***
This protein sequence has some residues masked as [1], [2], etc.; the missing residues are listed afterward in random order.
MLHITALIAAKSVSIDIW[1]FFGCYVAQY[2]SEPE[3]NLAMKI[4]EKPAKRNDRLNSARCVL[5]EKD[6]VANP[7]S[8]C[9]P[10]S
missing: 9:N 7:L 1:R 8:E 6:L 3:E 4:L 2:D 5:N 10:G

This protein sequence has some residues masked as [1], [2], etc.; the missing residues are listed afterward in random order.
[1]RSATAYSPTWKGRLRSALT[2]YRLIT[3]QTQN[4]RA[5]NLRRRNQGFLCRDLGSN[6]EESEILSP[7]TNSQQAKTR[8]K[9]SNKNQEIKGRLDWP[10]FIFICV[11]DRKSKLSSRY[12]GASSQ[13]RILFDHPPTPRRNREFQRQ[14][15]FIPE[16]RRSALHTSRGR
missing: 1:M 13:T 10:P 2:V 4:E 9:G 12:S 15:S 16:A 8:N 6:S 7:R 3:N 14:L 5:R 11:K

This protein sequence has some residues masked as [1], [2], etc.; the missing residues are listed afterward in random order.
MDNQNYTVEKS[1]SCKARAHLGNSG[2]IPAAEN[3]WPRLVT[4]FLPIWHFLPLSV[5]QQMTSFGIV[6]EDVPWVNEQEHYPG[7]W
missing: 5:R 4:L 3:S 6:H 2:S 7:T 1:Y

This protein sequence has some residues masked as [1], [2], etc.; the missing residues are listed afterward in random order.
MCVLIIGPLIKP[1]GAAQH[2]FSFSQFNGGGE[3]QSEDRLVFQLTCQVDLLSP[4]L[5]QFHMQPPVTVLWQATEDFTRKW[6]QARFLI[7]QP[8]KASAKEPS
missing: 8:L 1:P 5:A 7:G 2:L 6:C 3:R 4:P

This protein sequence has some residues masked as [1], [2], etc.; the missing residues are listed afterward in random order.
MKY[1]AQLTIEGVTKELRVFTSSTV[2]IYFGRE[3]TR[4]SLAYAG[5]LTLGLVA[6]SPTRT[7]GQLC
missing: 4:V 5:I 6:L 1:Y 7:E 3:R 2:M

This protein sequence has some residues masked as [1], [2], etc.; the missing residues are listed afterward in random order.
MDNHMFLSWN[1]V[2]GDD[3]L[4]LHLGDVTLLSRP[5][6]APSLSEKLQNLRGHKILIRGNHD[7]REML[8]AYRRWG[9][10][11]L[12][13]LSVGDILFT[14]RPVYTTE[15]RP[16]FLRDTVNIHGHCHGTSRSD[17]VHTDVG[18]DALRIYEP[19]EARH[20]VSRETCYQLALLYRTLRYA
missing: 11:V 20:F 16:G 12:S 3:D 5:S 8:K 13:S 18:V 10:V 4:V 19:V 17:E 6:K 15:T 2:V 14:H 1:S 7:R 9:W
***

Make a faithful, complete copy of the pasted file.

This protein sequence has some residues masked as [1], [2], etc.; the missing residues are listed afterward in random order.
MLHITALIAAKSVSIDIW[1]FFGCYVAQY[2]SEPE[3]NLAMKI[4]EKPAKRNDRLNSARCVL[5]EKD[6]VANP[7]S[8]C[9]P[10]S
missing: 9:N 7:L 1:R 8:E 6:L 3:E 4:L 2:D 5:N 10:G

This protein sequence has some residues masked as [1], [2], etc.; the missing residues are listed afterward in random order.
[1]RSATAYSPTWKGRLRSALT[2]YRLIT[3]QTQN[4]RA[5]NLRRRNQGFLCRDLGSN[6]EESEILSP[7]TNSQQAKTR[8]K[9]SNKNQEIKGRLDWP[10]FIFICV[11]DRKSKLSSRY[12]GASSQ[13]RILFDHPPTPRRNREFQRQ[14][15]FIPE[16]RRSALHTSRGR
missing: 1:M 13:T 10:P 2:V 4:E 9:G 12:S 15:S 16:A 8:N 6:S 7:R 3:N 14:L 5:R 11:K

This protein sequence has some residues masked as [1], [2], etc.; the missing residues are listed afterward in random order.
MDNQNYTVEKS[1]SCKARAHLGNSG[2]IPAAEN[3]WPRLVT[4]FLPIWHFLPLSV[5]QQMTSFGIV[6]EDVPWVNEQEHYPG[7]W
missing: 5:R 4:L 3:S 6:H 2:S 7:T 1:Y

This protein sequence has some residues masked as [1], [2], etc.; the missing residues are listed afterward in random order.
MCVLIIGPLIKP[1]GAAQH[2]FSFSQFNGGGE[3]QSEDRLVFQLTCQVDLLSP[4]L[5]QFHMQPPVTVLWQATEDFTRKW[6]QARFLI[7]QP[8]KASAKEPS
missing: 8:L 1:P 5:A 7:G 2:L 6:C 3:R 4:P

This protein sequence has some residues masked as [1], [2], etc.; the missing residues are listed afterward in random order.
MKY[1]AQLTIEGVTKELRVFTSSTV[2]IYFGRE[3]TR[4]SLAYAG[5]LTLGLVA[6]SPTRT[7]GQLC
missing: 4:V 5:I 6:L 1:Y 7:E 3:R 2:M

This protein sequence has some residues masked as [1], [2], etc.; the missing residues are listed afterward in random order.
MDNHMFLSWN[1]V[2]GDD[3]L[4]LHLGDVTLLSRP[5][6]APSLSEKLQNLRGHKILIRGNHD[7]REML[8]AYRRWG[9][10][11]L[12][13]LSVGDILFT[14]RPVYTTE[15]RP[16]FLRDTVNIHGHCHGTSRSD[17]VHTDVG[18]DALRIYEP[19]EARH[20]VSRETCYQLALLYRTLRYA
missing: 11:V 20:F 16:G 12:S 3:D 5:S 8:K 13:S 18:V 10:V 4:V 19:V 17:E 6:K 15:T 2:V 14:H 1:S 7:R 9:W